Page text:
March 8, 2013 |
MENLO PARK, Calif. - For some users, Facebook's front page used to grab their attention with the latest news from friends but had become a jumbled morass of random updates and photos. Their attention had increasingly begun to wander to shiny new offerings from Instagram, Pinterest and Snapchat. Now Facebook is hoping to get people to stick around with a sweeping face lift to its most popular feature: News Feed, the steady stream of updates that users see when they log on to the social network.
January 31, 2013
The Archives can provide commemorative front pages of the Los Angeles Times as far back as the year 1900. Your commemorative Front Page becomes a part of your home or office. It arrives ready for framing in a location of your choice. The special quality reproductions are designed to last forever, and your front page can always be enjoyed by reading about events that happened on that special day! These high quality, photograph-style reproductions come in two sizes, 11" x 14" and 18" x 24", $25 and $35, respectively.
November 17, 2012 |
Unbuckling the mailbag: Question: If UCLA beats USC, will The Times let them be in the Sunday sports page headline? Phillip Para Answer: That's a tough call but we can probably make a one-time exception to get UCLA out on the cover, especially if the Bruins beat the Trojans, 50-0. I'm constantly amused that some UCLA fans can't make the logical connection between program success and how that relates to newspaper coverage. The reason USC has received more "attention" in the last decade might have to do with the Trojans' winning 12 of the last 13 games in the rivalry.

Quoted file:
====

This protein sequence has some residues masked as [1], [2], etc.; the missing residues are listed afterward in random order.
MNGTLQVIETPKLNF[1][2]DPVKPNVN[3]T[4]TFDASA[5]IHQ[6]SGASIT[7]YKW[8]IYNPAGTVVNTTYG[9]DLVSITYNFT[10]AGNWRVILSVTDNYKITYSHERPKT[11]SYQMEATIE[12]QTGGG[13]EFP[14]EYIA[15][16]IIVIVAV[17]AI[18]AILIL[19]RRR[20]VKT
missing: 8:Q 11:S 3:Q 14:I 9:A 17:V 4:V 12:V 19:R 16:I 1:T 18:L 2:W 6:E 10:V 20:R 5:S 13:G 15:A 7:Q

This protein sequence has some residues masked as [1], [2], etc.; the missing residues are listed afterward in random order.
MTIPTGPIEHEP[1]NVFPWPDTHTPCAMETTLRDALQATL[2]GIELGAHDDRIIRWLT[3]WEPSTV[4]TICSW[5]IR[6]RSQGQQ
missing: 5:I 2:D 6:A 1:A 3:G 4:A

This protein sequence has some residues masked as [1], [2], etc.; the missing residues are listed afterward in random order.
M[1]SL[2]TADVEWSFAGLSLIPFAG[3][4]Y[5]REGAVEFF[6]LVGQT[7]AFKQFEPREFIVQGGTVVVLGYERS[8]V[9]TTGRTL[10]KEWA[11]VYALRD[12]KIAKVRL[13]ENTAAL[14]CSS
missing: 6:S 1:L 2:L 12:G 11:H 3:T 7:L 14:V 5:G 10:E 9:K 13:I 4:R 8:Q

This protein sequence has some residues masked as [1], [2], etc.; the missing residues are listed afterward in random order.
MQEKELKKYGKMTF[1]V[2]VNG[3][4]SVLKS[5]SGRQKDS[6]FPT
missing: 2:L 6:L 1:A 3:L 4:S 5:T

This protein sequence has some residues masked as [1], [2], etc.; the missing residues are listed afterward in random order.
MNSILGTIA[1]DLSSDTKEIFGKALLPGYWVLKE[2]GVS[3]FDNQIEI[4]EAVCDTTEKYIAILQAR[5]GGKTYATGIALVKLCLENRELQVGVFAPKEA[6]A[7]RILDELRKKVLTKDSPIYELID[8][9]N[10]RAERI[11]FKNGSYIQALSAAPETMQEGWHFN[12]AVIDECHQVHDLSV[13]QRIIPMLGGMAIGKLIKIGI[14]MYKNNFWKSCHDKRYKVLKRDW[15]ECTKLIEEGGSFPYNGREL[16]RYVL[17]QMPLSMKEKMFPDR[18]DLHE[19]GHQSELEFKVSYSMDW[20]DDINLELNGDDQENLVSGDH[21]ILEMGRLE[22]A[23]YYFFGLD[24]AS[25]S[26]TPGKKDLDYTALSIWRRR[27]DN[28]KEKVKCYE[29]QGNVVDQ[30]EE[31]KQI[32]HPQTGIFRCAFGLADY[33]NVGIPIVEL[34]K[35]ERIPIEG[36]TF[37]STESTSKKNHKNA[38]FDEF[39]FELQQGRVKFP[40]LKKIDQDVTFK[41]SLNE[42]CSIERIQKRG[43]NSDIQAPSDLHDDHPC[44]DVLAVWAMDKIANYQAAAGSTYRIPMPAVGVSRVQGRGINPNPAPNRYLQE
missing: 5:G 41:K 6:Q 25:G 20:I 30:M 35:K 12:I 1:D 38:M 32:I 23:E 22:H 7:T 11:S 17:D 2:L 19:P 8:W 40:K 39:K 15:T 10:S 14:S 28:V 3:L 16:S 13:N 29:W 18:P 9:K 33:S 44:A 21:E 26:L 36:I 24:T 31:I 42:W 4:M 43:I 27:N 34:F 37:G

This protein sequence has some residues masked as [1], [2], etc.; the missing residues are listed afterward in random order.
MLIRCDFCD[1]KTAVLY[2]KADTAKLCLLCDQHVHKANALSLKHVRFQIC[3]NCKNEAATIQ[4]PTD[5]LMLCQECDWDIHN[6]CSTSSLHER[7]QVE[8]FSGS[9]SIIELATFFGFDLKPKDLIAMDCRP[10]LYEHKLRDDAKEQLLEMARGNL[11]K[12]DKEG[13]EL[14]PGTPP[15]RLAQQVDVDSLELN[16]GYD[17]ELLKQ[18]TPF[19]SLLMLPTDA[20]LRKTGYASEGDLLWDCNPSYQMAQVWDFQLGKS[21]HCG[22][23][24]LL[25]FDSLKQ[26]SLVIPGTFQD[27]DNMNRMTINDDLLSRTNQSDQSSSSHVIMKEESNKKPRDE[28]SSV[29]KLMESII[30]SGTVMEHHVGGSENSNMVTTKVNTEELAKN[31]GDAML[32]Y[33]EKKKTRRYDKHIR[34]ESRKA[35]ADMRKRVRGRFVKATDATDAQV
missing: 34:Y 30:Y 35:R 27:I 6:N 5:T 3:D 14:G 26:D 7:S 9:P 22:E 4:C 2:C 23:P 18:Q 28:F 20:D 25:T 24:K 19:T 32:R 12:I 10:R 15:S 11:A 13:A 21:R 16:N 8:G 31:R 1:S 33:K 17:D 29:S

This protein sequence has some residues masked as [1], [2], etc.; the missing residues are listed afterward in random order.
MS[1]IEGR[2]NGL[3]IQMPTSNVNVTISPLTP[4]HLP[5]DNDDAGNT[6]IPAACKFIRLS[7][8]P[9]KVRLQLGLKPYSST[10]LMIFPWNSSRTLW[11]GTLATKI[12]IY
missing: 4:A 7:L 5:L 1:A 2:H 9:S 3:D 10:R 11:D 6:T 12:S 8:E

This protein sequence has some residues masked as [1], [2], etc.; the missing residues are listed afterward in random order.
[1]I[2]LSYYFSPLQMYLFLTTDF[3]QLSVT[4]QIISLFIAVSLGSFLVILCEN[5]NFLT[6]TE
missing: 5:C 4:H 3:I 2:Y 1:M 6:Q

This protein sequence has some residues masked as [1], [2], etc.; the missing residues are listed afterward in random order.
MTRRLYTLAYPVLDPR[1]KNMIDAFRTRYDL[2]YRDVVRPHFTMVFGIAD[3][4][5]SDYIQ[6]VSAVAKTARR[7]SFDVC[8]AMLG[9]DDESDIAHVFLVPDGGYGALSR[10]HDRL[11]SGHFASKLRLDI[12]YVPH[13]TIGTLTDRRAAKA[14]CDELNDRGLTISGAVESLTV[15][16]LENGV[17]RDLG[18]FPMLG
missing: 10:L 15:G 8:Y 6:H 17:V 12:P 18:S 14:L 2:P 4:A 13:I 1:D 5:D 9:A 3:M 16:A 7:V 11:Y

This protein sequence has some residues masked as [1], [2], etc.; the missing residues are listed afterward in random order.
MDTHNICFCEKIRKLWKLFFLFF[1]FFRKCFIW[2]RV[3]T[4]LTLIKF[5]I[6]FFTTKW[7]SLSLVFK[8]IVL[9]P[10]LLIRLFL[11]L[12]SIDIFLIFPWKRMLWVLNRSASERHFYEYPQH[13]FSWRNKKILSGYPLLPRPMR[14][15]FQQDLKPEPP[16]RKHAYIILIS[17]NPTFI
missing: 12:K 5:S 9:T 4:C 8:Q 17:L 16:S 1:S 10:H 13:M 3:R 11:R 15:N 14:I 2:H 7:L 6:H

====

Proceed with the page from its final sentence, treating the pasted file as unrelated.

September 15, 2012
Reader reaction was strong to Thursday's front-page photo of a mortally wounded J. Christopher Stevens, the U.S. ambassador to Libya. Stevens was killed Tuesday along with three other Americans in an attack on the U.S. consulate in Benghazi, Libya. As the article that accompanied the photo noted, he was the first U.S. ambassador killed in the line of duty since 1988. Some readers called the photo graphic, unwarranted, inappropriate, disgraceful, gratuitous and insensitive.
CALIFORNIA | LOCAL
September 13, 2012 |
Reader reaction was strong to Thursday's front-page photo of a mortally wounded J. Christopher Stevens, a U.S. ambassador to Libya. Stevens was killed Tuesday along with three other Americans in an attack on the U.S. consulate in Bengazi, Libya. As the article that accompanied the photo noted, he was the first U.S. ambassador killed in the line of duty since 1979. Some readers called the photo graphic, unwarranted, inappropriate, disgraceful, gratuitous and insensitive. “I feel it was very distasteful and disrespectful to post the picture of Christopher Stevens, in death in such graphic detail, on the front page,” Donna Shontell of Sherman Oaks said.
CALIFORNIA | LOCAL
September 11, 2012 |
It's Sept. 11: our generation's date that will live in infamy. The attacks on New York and Washington 11 years ago are certainly on the minds of some readers, who wondered why there was no mention of the anniversary on The Times' front page . The Nation page carries a six-column photo and story about observances planned for the day. And the Op-Ed page has a piece by a former Times reporter about explaining 9/11 to her children....